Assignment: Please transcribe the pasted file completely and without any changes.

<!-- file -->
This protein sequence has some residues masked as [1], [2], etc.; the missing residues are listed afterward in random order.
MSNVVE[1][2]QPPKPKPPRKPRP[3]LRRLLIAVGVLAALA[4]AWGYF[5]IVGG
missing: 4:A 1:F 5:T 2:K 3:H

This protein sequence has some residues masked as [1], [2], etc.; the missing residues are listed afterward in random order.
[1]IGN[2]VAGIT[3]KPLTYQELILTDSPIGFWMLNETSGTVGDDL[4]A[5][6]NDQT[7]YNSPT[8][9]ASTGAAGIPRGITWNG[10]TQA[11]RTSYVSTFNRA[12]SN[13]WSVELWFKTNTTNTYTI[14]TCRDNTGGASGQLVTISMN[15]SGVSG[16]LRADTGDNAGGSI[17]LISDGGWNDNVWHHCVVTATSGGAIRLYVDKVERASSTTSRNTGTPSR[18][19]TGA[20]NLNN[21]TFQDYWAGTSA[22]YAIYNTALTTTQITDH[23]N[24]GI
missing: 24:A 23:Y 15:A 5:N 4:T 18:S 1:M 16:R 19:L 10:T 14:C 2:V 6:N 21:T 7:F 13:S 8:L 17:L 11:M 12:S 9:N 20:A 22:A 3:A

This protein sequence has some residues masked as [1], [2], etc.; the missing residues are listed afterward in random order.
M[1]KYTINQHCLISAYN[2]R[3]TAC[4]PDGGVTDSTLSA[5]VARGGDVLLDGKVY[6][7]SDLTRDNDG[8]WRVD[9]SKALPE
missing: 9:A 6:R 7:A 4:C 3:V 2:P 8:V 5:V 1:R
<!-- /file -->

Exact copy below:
This protein sequence has some residues masked as [1], [2], etc.; the missing residues are listed afterward in random order.
MSNVVE[1][2]QPPKPKPPRKPRP[3]LRRLLIAVGVLAALA[4]AWGYF[5]IVGG
missing: 4:A 1:F 5:T 2:K 3:H

This protein sequence has some residues masked as [1], [2], etc.; the missing residues are listed afterward in random order.
[1]IGN[2]VAGIT[3]KPLTYQELILTDSPIGFWMLNETSGTVGDDL[4]A[5][6]NDQT[7]YNSPT[8][9]ASTGAAGIPRGITWNG[10]TQA[11]RTSYVSTFNRA[12]SN[13]WSVELWFKTNTTNTYTI[14]TCRDNTGGASGQLVTISMN[15]SGVSG[16]LRADTGDNAGGSI[17]LISDGGWNDNVWHHCVVTATSGGAIRLYVDKVERASSTTSRNTGTPSR[18][19]TGA[20]NLNN[21]TFQDYWAGTSA[22]YAIYNTALTTTQITDH[23]N[24]GI
missing: 24:A 23:Y 15:A 5:N 4:T 18:S 1:M 16:R 19:L 10:T 14:C 2:V 6:N 21:T 7:F 13:S 8:L 17:L 11:M 12:S 9:N 20:A 22:A 3:A

This protein sequence has some residues masked as [1], [2], etc.; the missing residues are listed afterward in random order.
M[1]KYTINQHCLISAYN[2]R[3]TAC[4]PDGGVTDSTLSA[5]VARGGDVLLDGKVY[6][7]SDLTRDNDG[8]WRVD[9]SKALPE
missing: 9:A 6:R 7:A 4:C 3:V 2:P 8:V 5:V 1:R